By Saad Salloum for Al Monitor. Any opinions expressed here are those of the author and do not necessarily reflect the views of Iraq Business News.

Nadia Murad, the Iraqi Yazidi, has been awarded the 2018 Nobel Peace Prize. This has raised the expectations and hopes of Iraqi minorities, especially Yazidis, since she is the first Iraqi to win the prize.

Iraqi political leaders welcomed the award as a tribute to the struggle of the Iraqi people against terrorism and extremism.

Iraqi President Barham Salih called Murad on Oct. 5 to congratulate her on the award. The president said the prize was a tribute to the Iraqis’ struggle and steadfastness.

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By Adnan Abu Zeed for Al Monitor. Any opinions expressed here are those of the author and do not necessarily reflect the views of Iraq Business News.

British Ambassador Jonathan Wilks warned at a press conference last month that, at its current rate of growth, Iraq’s population would increase by a million people per year.

Iraq’s Central Statistical Organization (CSO) announced soon after, on Oct. 1, that the country’s population had reached about 38 million in 2018, and that Baghdad’s population had reached more than 8 million.

While Iraq has not conducted any comprehensive census since 1997, these figures, combined with the rising unemployment rate, indicate an imbalance between the growing population and the availability of services.

Najeh al-Obeidi, an economics researcher at the University of Baghdad, is worried that the state will not be able to respond to population growth or provide decent living conditions for Iraqis. “This raises concerns about the future,” he said. “Baghdad alone has a population equal to that of the entire country five decades ago.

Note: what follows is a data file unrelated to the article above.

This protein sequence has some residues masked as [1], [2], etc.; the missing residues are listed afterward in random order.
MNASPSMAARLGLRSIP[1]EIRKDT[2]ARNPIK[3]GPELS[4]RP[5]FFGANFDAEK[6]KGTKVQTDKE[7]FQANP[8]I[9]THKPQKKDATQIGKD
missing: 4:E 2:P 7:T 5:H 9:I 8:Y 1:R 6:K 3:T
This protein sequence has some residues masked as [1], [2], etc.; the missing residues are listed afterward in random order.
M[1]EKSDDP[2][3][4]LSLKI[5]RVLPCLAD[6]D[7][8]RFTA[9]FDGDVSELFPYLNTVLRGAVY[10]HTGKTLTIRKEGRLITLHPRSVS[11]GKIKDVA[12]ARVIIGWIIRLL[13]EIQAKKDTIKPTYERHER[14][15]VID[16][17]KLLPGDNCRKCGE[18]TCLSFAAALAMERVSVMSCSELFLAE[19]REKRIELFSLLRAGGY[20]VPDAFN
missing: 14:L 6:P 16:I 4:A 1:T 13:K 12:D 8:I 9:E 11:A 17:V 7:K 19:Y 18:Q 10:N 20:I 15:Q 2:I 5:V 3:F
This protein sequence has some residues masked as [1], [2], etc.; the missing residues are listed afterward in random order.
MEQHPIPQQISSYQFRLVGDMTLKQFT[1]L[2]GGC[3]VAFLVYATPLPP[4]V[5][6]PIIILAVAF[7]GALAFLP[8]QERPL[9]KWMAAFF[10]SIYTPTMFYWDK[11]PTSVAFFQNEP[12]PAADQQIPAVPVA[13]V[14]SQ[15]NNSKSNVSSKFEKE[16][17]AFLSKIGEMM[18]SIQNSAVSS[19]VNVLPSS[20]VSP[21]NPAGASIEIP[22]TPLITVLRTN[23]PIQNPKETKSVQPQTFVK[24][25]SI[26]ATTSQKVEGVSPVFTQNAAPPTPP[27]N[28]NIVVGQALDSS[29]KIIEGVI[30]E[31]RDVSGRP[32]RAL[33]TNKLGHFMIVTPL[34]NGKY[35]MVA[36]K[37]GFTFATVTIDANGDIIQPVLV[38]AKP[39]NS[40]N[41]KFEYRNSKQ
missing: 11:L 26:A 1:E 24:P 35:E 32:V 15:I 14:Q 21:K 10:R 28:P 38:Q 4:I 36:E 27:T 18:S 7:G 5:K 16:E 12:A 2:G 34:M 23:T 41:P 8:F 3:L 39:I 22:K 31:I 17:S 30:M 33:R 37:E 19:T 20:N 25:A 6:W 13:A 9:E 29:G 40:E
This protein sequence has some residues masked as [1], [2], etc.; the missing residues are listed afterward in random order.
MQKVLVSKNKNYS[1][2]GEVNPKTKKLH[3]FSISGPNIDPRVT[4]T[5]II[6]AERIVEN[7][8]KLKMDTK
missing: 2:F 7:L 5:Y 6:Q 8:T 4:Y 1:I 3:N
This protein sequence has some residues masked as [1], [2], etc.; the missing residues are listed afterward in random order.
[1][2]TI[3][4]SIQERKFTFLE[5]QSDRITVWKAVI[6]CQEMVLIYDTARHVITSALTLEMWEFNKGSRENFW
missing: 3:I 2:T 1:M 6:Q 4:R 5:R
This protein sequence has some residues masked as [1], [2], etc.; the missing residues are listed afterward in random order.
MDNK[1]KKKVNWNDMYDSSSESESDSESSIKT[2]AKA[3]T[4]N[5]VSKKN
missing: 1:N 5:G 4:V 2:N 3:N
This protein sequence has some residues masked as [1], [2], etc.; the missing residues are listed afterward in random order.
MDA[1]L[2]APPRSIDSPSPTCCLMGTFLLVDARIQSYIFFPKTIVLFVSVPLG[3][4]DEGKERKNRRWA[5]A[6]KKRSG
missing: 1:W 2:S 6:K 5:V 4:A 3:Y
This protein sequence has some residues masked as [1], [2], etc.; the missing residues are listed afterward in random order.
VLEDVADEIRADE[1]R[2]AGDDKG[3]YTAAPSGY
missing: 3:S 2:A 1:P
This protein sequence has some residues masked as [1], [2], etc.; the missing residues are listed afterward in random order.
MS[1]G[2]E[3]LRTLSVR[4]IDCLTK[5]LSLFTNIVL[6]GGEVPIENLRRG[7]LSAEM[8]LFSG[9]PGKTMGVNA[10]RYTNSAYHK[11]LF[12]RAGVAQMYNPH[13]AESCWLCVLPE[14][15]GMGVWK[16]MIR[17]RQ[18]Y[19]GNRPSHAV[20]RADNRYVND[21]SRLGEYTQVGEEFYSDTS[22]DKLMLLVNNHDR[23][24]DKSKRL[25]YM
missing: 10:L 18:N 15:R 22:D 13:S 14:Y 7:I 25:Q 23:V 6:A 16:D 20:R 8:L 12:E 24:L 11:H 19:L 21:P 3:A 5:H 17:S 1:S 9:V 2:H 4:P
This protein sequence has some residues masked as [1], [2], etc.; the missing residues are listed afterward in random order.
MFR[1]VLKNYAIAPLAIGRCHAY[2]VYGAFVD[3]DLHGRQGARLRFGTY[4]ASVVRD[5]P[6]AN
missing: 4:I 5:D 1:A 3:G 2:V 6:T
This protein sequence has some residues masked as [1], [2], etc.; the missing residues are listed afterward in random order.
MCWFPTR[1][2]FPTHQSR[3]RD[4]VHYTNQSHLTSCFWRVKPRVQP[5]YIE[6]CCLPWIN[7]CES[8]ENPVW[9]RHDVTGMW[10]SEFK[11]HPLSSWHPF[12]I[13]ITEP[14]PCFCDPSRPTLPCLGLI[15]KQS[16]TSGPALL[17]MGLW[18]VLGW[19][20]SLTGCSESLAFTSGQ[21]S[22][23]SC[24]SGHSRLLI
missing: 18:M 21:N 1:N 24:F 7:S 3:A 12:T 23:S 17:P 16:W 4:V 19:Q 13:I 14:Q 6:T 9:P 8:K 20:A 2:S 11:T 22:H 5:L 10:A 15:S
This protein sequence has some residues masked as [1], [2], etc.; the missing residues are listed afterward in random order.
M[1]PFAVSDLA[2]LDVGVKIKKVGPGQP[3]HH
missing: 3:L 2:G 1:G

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After five months of political uncertainty, Iraq finally has a new prime minister.

On October 3, Iraq’s newly named president, Barham Salih, picked Adel Abdul Mahdi, an independent Shia politician, to be the next prime minister and form a government. The appointment of Mahdi may have provided an opportunity to calm the protests that have roiled the southern Iraqi city of Basra since July.

Unrest in Basra escalated to levels high enough for the United States to shut its consulate in the city on September 28.

The unrest reflects a changing Iraq—one in which many citizens will no longer tolerate an unaccountable government.

The full article can be viewed here.

(Source: Atlantic Council)

 

By Amberin Zaman for Al Monitor. Any opinions expressed here are those of the author and do not necessarily reflect the views of Iraq Business News.

Turkish Foreign Minister Mevlut Cavusoglu (pictured) is due to travel to Iraq on Oct. 11 for a two-day official visit to the capital Baghdad and the Iraqi Kurdistan Region’s seat of government, Erbil.

Turkey’s Foreign Ministry said in a statement that Cavusoglu would be received by Iraq’s newly elected ethnic Kurdish President Barham Salih and that he would also meet with Iraqi political leaders and Turkmen representatives.

The trip, Cavusoglu’s first since August 2017, when he traveled to both capitals to lobby against the Iraqi Kurds’ ill fated independence referendum, is seen as an effort to re-assert Turkey’s heft in Iraq amid the receding fortunes of its local Sunni Arab allies.

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By John Lee.

Iraq’s Prime Minister-designate Adel Abdul Mahdi has launched a website to allow Iraqis to apply for ministerial positions in his new cabinet.

According to BBC News, Mr Abdul Mahdi invited “those with expertise, specialisation and practical experience” to come forward.

Applicants have until Thursday to submit a CV and evidence they meet his conditions.

The website can be found here.

(Source: BBC News)